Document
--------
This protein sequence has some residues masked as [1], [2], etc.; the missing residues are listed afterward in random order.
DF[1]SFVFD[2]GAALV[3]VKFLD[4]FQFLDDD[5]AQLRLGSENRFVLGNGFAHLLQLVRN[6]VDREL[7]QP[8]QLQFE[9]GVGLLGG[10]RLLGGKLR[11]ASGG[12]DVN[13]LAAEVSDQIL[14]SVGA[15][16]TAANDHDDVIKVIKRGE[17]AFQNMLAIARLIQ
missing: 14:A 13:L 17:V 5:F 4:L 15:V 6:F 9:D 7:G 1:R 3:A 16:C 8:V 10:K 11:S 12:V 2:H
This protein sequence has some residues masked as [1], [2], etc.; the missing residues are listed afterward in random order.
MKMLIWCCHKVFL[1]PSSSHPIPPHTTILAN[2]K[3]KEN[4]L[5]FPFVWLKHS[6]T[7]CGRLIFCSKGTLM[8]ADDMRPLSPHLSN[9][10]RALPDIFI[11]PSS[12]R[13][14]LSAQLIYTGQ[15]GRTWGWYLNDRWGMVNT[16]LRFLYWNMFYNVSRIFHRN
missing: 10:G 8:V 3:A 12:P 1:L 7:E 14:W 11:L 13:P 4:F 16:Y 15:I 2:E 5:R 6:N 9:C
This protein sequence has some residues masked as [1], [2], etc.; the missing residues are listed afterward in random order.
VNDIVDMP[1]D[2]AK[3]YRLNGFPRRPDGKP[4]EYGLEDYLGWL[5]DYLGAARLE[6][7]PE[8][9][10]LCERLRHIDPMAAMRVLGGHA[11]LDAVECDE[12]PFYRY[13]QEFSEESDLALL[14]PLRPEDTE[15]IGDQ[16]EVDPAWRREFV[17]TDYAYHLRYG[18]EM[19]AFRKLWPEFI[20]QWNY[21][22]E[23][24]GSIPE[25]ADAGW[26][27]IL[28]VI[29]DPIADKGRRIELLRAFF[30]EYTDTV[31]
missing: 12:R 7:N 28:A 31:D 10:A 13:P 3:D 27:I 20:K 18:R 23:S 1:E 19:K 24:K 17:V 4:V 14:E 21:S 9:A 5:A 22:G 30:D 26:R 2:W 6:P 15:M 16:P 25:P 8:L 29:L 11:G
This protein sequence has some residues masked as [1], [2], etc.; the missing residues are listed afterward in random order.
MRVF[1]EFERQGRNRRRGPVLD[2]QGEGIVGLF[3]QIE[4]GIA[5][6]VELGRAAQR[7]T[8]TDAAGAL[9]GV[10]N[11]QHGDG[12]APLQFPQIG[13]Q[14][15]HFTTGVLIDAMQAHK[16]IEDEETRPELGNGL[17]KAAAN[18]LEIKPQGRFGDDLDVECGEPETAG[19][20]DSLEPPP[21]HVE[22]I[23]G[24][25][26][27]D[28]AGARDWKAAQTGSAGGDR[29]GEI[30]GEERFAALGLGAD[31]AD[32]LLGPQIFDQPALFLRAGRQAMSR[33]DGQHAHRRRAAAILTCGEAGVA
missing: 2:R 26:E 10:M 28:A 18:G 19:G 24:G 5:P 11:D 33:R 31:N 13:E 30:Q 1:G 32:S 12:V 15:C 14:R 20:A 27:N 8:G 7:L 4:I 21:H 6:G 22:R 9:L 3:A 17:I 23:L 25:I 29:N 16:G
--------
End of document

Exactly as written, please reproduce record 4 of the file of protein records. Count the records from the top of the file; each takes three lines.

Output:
This protein sequence has some residues masked as [1], [2], etc.; the missing residues are listed afterward in random order.
MRVF[1]EFERQGRNRRRGPVLD[2]QGEGIVGLF[3]QIE[4]GIA[5][6]VELGRAAQR[7]T[8]TDAAGAL[9]GV[10]N[11]QHGDG[12]APLQFPQIG[13]Q[14][15]HFTTGVLIDAMQAHK[16]IEDEETRPELGNGL[17]KAAAN[18]LEIKPQGRFGDDLDVECGEPETAG[19][20]DSLEPPP[21]HVE[22]I[23]G[24][25][26][27]D[28]AGARDWKAAQTGSAGGDR[29]GEI[30]GEERFAALGLGAD[31]AD[32]LLGPQIFDQPALFLRAGRQAMSR[33]DGQHAHRRRAAAILTCGEAGVA
missing: 2:R 26:E 10:M 28:A 18:G 19:G 24:G 5:P 11:D 33:R 31:N 13:E 30:Q 1:G 32:S 12:V 15:C 14:R 20:A 27:N 8:G 7:L 4:I 21:H 6:G 22:R 9:L 3:A 17:I 23:L 25:I 29:N 16:G